Scottsburg Middle School students are using technology — in form of augmented reality — to tell the history of Indiana’s bicentennial.
“Indiana’s 200th anniversary is an important milestone in our state’s history, and I wanted to use it as a chance to showcase our students’ ability to use technology and tie it in with the event,” said Tony Hicks, SMS social studies teacher and coordinator of the project.
Last spring, Hicks started thinking about this once-in-a-lifetime project to commemorate Indiana’s 200th year of statehood. He created a concept over the summer and launched it in the fall with the help of his colleagues at SMS.
“It’s a collaboration. It’s a community-based project,” Hicks said. “The staff and students could build into the project. Jane Naugle helped write the instructions. Chris VonDissen’s class described all of the Indiana symbols. Jeremy and Amber Zeigenbein provided technical support. Lori Hill’s class is providing a hospitality room. Tiffany Copple’s sixth-grade digital literacy class worked on projects.”
For two weeks last month, SMS students worked during their 25-minute homeroom, or BOOST, period to research, cultivate, create, and complete their project for the state bicentennial timeline. Each grade level had a specific time period in Indiana’s history to work with, and the final product of their project was a 30-second to one-minutelong, high-quality video. The projects were not for a grade but were a way to learn and share about Indiana’s rich history.
“The project was freeform. You could be as creative as you wanted to be,” Hicks said.
Along with the video, the groups of up to three students had to provide a trigger picture for the augmented reality app, Aurasma, so visitors could interact with the timeline museum. Aurasma allows users to turn any object, image, or place into an augmented reality experience, where real-life, physical objects are enhanced with technology. By using Aurasma, SMS students could bring to life their trigger pictures with graphics, animation, video, audio, and 3D content. In this case, the Apple-distinguished middle school brought their physical trigger photos to life with video content.
“Aurasma is a free, augmented reality app that I was first introduced to at [the International Society for Technology in Education conference] about three years ago. Since then, I’ve been using it in my classroom to bring word walls and notebook pages to life,” said Amber Zeigenbein, seventh-grade science teacher at SMS. “I thought the timeline would look better if we could see pictures of the people, places and things in our history. Aurasma allowed us to do that. When you focus the device over a picture it triggers a video to play. This allowed the timeline to look good and be functional.”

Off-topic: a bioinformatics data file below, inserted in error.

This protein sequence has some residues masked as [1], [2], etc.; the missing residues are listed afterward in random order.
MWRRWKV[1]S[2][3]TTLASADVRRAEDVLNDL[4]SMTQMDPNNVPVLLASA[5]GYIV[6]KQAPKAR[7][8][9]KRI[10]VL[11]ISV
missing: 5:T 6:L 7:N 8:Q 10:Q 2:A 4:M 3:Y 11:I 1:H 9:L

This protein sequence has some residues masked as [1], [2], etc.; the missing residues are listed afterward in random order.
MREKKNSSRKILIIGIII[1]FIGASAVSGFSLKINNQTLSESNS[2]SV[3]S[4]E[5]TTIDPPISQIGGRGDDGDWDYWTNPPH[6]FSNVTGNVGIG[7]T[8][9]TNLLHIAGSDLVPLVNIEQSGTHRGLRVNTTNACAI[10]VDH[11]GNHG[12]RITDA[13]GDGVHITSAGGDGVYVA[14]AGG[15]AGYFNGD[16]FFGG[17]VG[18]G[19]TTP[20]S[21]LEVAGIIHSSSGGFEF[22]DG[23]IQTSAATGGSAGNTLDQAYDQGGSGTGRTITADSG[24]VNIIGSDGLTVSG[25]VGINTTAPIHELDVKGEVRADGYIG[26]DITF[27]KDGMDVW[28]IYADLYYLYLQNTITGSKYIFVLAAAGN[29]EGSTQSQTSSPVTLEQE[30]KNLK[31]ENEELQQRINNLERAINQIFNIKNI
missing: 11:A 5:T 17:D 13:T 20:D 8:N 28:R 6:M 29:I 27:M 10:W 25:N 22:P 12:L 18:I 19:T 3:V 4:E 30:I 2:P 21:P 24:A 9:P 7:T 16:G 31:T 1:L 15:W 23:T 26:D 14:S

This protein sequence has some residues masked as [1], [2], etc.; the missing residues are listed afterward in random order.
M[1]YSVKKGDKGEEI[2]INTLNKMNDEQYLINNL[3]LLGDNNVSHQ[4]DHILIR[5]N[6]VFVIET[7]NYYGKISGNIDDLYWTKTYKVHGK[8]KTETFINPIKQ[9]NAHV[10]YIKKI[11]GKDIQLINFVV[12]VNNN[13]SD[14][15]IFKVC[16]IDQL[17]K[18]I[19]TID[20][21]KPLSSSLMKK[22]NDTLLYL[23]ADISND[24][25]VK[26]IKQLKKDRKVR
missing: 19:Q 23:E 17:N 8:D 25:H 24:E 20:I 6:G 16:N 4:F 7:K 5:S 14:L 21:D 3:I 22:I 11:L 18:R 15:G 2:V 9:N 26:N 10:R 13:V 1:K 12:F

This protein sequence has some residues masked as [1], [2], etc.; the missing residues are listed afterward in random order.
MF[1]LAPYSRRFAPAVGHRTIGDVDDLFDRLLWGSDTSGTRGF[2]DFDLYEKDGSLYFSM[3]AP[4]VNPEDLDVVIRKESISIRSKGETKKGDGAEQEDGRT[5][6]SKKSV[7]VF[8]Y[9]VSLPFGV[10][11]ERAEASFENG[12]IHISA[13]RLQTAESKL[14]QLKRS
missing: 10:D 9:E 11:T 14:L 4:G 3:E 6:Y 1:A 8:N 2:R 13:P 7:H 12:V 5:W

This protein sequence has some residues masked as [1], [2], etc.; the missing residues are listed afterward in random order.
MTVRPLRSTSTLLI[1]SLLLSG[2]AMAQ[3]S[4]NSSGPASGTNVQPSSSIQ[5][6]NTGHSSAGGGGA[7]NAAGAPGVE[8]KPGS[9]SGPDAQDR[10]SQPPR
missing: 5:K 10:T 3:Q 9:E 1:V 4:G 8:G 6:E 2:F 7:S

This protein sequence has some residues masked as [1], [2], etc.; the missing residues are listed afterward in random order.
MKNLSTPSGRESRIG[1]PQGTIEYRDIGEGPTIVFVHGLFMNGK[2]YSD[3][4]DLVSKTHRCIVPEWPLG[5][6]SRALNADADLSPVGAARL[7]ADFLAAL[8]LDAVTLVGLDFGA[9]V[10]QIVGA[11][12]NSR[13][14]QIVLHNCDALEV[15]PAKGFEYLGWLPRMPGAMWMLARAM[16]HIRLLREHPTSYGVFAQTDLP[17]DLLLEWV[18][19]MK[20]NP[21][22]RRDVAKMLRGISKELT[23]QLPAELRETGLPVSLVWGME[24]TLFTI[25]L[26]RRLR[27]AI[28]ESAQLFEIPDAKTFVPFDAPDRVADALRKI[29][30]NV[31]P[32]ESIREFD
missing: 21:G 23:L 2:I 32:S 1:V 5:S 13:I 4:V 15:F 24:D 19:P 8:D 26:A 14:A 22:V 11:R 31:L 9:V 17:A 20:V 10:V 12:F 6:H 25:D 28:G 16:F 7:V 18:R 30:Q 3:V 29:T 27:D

Some of the students used multiple apps, such as Keynote, Tellagami, Chatterpix, iMovie, and Aurasma, to make one finished project.
“The project when viewed on the wall looks fairly simple: a video overlayed on top of an image. Yet, it takes massive amounts of work to get students from point A to B, especially when they are beginners at many of these products,” said Copple, a sixth-grade teacher at SMS. “Technologically speaking, it was a great learning experience in following directions and becoming fluent in a variety of apps. Otherwise, it was a great endeavor learning more about our state!”
Eighth-grade student Kristen Skelton created her video on the Fall Creek Massacre, where nine American Indians were murdered by white settlers in 1824. This was first documented case where white settlers were tried, convicted, sentenced, and executed for their crimes against American Indians using the laws of the United States.
“It was really great to do it with the whole school,” Skelton said. I didn’t know the Fall Creek Massacre was a thing until I did this project.”
Avery Kendall, an eighth-grade student, agreed with Skelton’s sentiment on discovering more about Indiana’s history than she knew before participating in the SMS bicentennial project.
“I learned a lot,” said Kendall, who focused her video on the founding of University of Notre Dame in 1842. “I didn’t know it was founded during the coldest years Indiana ever had.”
On a frigid afternoon in November 1842, a French priest and seven other members were given 542 snow-covered acres to start the University of Notre Dame.
For eighth-grade student Sam Everett, he wanted to explore the history of the word that universally identifies Indiana natives — Hoosier.
“There are a bunch of theories. No one knows where it started,” Everett said. “I wanted to know the history behind it.”
With Skelton, Kendall, and Everett’s projects, the SMS timeline contains more than 100 trigger pictures and videos for visitors to see and experience. The middle school will host an open house from 4 to 6 p.m. Wednesday, Dec. 7 for the community, parents, students, and others to see the projects and learn more about Indiana’s 200 years of statehood. Light refreshments will be available along with a tour guide to take visitors through the project and the technology behind it.
“I wanted our school and our district to be represented in this important moment in Indiana’s history,” Hicks said. “It was truly a collaborative effort. The whole building supported it,” Hicks said.
At Scott County School District 2, Scottsburg Middle School's story is our story. Your story matters. You matter.